According to the manufacturer, Vivitrol showed a 90% success rate in reducing opiate addiction over the course of a six-month clinical study they conducted. The same study showed that 55% of users reported feeling a decrease in opiate cravings and that the addicts who participated were seventeen times less likely to relapse. Additionally, the manufacturer’s research showed that those who took naltrexone injections stayed in rehab for an average of 168 days longer than those who were given a placebo.
Research conducted on Vivitrol for alcohol addiction showed that the drug reduced heavy-drinking days (five or more drinks for men, four or more drinks for women) by 92%. It also decreased the total number of drinks consumed and increased the number of abstinent days in nearly all of the patients tested.
Patients regularly report that Vivitrol injections are the only drug that actually helps them get clean. In a recent article, one user praised the drug for its ability to “…catapult the person into the possibility of being able to get to who you are really and what you want, because it literally stops you from thinking ‘I can go do heroin’.”
How Does It Compare to Suboxone?
There are many sides to the “Vivitrol vs Suboxone” debate. Each drug has its own benefits and downsides. While Suboxone is an opioid replacement treatment (ORT) drug naltrexone is used in medication-assisted treatment (MAT) processes. ORT drugs, as “replacements”, act as a temporary substitute for opiates. They fulfill the addict’s physical cravings but do not enable the individual to get high off of the drug. MAT drugs like naltrexone do not fulfill cravings but work to reduce them.
The benefit of Suboxone is that it can be taken shortly after the addict stops using heroin. It will provide the user with a small amount of opiates and help to ease the symptoms of withdrawal. Vivitrol, on the other hand, can not be taken until the addict has finished (or almost finished) withdrawing. For this reason, some doctors will prescribe Suboxone to help the addict withdraw and then switch to naltrexone to help the addict stay clean.
Vivitrol is a popular choice for alcohol and drug addicts due to its non-addictive nature. Those who take the drug don’t have the option of getting high on heroin, prescription pills, or the naltrexone itself. Suboxone, on the other hand, is an opiate and has the risk of becoming addictive.
Tablets vs Injections vs Implants
At our treatment facility, we only offer naltrexone in injection form. We find that pills are too easy for the patient to forget or decide not to take. By administering Vivitrol shots, our doctors can ensure that the patient reports to their appointment and receives their dose each month.
We don’t offer implants, either. These small chips, which providers install under the patient’s skin, release small amounts of the chemical over a long time. They are helpful for many addicts. However, we find that the risks of naltrexone implants are too high. Monthly Vivitrol shots and a steady schedule of rehabilitation treatment are, in our opinion, the smoothest path to recovering from drug and alcohol addiction.
Vivitrol Injection Side Effects
Although most users report that they feel normal with naltrexone in their system, others report experiencing unwanted side effects. Some common side effects of Vivitrol include:
- Anxiety or restlessness
- Loss of appetite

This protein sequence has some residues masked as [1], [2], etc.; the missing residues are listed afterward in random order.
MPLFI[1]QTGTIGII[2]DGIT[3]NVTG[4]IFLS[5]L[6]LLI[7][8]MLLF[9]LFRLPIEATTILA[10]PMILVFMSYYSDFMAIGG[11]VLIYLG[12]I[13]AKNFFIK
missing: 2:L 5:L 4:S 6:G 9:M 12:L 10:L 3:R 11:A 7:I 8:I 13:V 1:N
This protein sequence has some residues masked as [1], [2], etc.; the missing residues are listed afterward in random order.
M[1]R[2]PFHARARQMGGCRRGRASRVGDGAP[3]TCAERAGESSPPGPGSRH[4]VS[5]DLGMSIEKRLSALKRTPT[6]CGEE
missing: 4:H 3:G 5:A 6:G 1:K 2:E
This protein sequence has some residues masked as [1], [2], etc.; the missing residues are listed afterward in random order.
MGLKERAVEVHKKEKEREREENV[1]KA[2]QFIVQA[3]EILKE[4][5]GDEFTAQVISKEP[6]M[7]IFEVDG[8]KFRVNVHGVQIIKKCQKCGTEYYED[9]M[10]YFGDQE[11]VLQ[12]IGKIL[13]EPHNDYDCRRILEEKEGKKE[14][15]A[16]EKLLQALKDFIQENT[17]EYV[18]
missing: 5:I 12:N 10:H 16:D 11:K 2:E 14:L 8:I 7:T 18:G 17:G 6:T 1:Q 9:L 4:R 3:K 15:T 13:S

- Joint pain
- Decreased sexual functions
Some of these side effects are common for addicts to feel after withdrawals. Due to the fact that the user has become accustomed to heroin, morphine or other opiates in their system, the body can feel uncomfortable and sore as it adjusts to life without those drugs. If you take Vivitrol and are experiencing any negative side effects, make sure to speak with your doctor.
Overdose and Other Risks
You can’t overdose on Vivitrol itself, but there are still risks involved in taking the drug. Because naltrexone blocks the opioid receptors, some users who want to get high respond by taking too much heroin or prescription pain pills. Obviously, this is dangerous as the user runs the risk of overdosing.
Similarly, addicts who stop using opiates while on Vivitrol will lose their tolerance for those drugs. If they do happen to relapse, they will not be able to take the amount of heroin that they’re accustomed to taking. This can also result in an overdose.
Other risks associated with Vivitrol injections include skin infections (an adverse reaction to the needle) and liver damage (when the user has preexisting liver problems).
What Does a Vivitrol Shot Cost?
One of the biggest criticisms we hear about the drug is that it costs too much. Why is Vivitrol so expensive? At a rate of $1500 per shot, most of us can’t afford to receive injections once per month.
While we don’t set the price, we do believe in the benefits of Vivitrol and do what we can to help our patients afford it. Luckily, many health insurance plans cover the cost of each shot. In some states, Medicaid and other government insurance plans will actually cover naltrexone shots. Additionally, the drug’s manufacturers offer a co-pay savings program that helps to cover a large portion of the price.
Can Vivitrol Help You with Drug or Alcohol Addiction?
If you or someone you love is struggling with alcohol dependence or opiate addiction, Vivitrol injections might help. One of the most important aspects of recovery, after all, is fighting off cravings during those first few sober months.
Of course, making it through withdrawal and pushing the cravings aside is only one step toward a drug-free life. Long-term sobriety requires hard work and commitment. It’s important to remember that naltrexone and other drugs can only help with the physical aspects of addiction. Addressing the psychological aspects of addiction will require some intense self-examination through therapy and addiction counseling. Therefore, an addict who uses Vivitrol as part of a larger rehabilitation program is far more likely to stay off drugs and alcohol in the future.